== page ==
Saturday, February 28, 2009

Welcome to my blog world

I have this cool spy program hooked up to my blog and now know that I usually have about 40 to 50 different readers every day looking at my blog - you are from all over the country and Canada - and I even know what you google searched to find me with or what website linked you to mine...

I was surprised at how many of you find me that aren't local friends so I wanted to give you a brief snapshot of me. My schooling background is an undergraduate degree in Marketing and also in Exercise and Sports Science ( I also have a degree in Spanish) master's degree is in Health Education. I have been a competitive athlete since 1988. I have been playing piano for 28 years. I write about these things a lot in this blog.

Most of you come looking for healthy life ideas. WELCOME!!

So, this has been cool! I can see you now!

I also realized, that you might not know what I do that gives me my unique perspectives on life. OK, so here's what I am up to to fill my days - in terms of my work only (I counted 4 jobs - yikes!) :

  1. I am a mommy of 2 lovely chillen' - one is a 5 year old princess sprout in kindergarten, the other is an 8 year old Sprout in 2nd grade - here's the fam:
  2. I substitute teach at their school when called upon. I have a masters degree in Education so this is good for keeping the 'ole classroom management skills up to par.
  3. I tour around the country with my brother, David Klinkenberg, playing piano and laughing on stage with him as we bare our souls to audiences about growing up together. Although, lately haven't gone as much due to the economy and lack of bookings.
  4. I teach piano - between my husband who teaches guitar and myself we have 20 students weekly that we teach. We do 3 recitals each year and take the summer off to gear up for the next round in September.
  5. I am David's road manager. This means I get to advance his shows once the contracts have been finalized. Weekly I am talking to people in time zones across the US (hence the 6 am calls from the East coasters that don't realize I am in PACIFIC TIME!)...I get to meet people from all over the US, promoters, other artists, big time music managers, and pastors. It's truly a blast.
And in the summer, I do NONE of the above (except for #1) - we hike, swim, road trip, camp, hang with friends, play on beaches, chill while living in our trailer for 6 to 10 weeks. It's always fun to see how big the zucchinis get when you are not home to tame them for that long!

My life is Abundant! Abundant indeed!

Thursday, February 26, 2009

Awesome reads

I'll leave the details up to you to get to discover. Some books I have just finished that I'd highly recommend:

1. A Thousand Splendid Suns - Khalid (fast read - hard to not read and want to take action to do something for the plight of the Afghani people. Really awesome book to learn about the Afghani people.)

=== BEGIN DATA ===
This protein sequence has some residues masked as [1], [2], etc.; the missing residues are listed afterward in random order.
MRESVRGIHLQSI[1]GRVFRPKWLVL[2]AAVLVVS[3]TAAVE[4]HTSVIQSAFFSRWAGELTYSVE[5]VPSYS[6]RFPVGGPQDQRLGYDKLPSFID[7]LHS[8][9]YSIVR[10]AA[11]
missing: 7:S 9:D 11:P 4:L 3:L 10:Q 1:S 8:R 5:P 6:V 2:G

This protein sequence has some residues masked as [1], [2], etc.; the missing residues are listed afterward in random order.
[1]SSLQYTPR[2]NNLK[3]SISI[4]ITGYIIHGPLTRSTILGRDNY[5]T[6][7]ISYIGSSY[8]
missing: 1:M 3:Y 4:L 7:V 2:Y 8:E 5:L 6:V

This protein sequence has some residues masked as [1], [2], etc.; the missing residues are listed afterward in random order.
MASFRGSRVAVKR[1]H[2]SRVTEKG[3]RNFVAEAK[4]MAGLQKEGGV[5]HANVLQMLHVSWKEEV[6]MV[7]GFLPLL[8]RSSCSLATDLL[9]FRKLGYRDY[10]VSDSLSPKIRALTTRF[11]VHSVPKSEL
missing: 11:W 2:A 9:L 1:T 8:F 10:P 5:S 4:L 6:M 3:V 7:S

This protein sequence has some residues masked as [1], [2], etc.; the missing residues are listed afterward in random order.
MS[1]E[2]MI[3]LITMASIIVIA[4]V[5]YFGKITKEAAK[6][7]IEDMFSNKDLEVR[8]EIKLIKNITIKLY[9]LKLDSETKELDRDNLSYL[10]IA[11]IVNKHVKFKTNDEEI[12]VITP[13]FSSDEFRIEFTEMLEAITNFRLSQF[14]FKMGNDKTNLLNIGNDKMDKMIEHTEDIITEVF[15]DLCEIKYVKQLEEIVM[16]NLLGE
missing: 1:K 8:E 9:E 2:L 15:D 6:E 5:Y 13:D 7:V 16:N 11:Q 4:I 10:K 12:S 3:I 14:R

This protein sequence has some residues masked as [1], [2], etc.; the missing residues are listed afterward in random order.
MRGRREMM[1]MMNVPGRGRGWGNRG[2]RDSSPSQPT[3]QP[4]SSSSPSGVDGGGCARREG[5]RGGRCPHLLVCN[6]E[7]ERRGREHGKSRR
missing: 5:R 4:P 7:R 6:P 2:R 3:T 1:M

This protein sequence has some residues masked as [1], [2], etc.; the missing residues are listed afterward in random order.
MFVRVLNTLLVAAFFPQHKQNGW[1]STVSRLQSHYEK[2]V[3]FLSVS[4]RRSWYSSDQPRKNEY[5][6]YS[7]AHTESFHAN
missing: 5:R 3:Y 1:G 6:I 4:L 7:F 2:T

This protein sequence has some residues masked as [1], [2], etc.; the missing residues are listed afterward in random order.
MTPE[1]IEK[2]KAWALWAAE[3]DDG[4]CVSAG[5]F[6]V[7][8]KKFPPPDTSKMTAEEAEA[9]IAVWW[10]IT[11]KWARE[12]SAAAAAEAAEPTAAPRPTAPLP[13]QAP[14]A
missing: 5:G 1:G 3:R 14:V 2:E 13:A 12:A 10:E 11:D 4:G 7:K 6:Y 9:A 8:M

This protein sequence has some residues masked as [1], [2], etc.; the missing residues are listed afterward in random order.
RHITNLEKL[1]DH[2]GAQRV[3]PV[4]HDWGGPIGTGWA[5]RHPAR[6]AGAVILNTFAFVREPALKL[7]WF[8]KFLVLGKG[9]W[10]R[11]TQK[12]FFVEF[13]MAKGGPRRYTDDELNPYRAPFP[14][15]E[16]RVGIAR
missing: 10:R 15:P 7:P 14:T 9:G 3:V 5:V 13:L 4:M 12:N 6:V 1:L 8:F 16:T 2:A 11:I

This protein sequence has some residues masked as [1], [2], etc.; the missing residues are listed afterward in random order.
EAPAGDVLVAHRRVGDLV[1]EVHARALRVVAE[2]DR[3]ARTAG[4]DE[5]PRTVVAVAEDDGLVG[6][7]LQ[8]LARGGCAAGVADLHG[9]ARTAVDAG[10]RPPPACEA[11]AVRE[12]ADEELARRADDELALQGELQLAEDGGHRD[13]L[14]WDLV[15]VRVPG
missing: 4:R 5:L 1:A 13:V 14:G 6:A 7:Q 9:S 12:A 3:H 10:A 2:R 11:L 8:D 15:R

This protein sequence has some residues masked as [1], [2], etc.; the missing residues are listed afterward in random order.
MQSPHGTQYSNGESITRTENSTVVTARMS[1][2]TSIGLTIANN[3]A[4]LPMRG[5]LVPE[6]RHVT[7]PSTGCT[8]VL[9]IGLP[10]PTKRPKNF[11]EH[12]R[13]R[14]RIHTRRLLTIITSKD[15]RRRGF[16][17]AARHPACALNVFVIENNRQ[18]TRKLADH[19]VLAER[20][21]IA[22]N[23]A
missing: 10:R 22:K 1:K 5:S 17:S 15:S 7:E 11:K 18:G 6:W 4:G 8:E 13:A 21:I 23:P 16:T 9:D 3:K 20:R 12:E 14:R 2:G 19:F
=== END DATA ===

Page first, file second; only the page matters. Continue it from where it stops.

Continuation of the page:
2. Blink (the Fiction book, not the one I reviewed a few months ago) - Ted Dekker (hard to put this book down - set in the US and in Saudi Arabia) - for locals, I have this book in my personal library- you can borrow any time! You'll have it read in a night or 2 - it's that spellbinding good!

3. Stubborn Twig - Written by a Corvallis, OR author. An interesting historical account of a Japanese immigrant family and their plight in an anti-Jap Oregon in the 20s, 30s, and 40s. It will shock you that such horrible atrocities were heaped on this race of people in our country. Slow read but very interesting and well written.

Monday, February 23, 2009

Turmeric - a spice to cure

Super Spice Secrets: Can This Miracle Spice Stop Cancer, Alzheimer's and Arthritis?

By Dr. Mercola

For more than 5,000 years, turmeric has been an important part of Eastern cultural traditions, including traditional Chinese medicine and Ayurveda. Valued for its medicinal properties and warm, peppery flavor, this yellow-orange spice has more recently earned a name for itself in Western medicine as well.

Turmeric comes from the root of the Curcuma longa plant, which is native to Indonesia and southern India, and is widely used as an ingredient in curry dishes and yellow mustard. As research into this powerful spice has increased, it has emerged as one of nature’s most powerful potential healers.

Said Dr. David Frawely, founder and director of the American Institute for Vedic Studies in Santa Fe, New Mexico:

“If I had only one single herb to depend upon for all possible health and dietary needs, I would without much hesitation choose the Indian spice Turmeric. There is little it cannot do in the realm of healing and much that no other herb is able to accomplish.

Turmeric has a broad spectrum of actions, mild but certain effects, and is beneficial for long term and daily usage. Though it is a common spice, few people, including herbalists know of its great value and are using it to the extent possible. It is an herb that one should get to know and live with.”

Turmeric’s Beneficial Effects in a Nutshell

Strengthens and improves digestion

* Reduces gas and bloating
* Assists in the digestion of protein and with rice and bean dishes
* Improves your body's ability to digest fats
* Promotes proper metabolism, correcting both excesses and deficiencies
* Maintains and improves intestinal flora
* Improves elimination of wastes and toxins

Supports healthy liver function and detox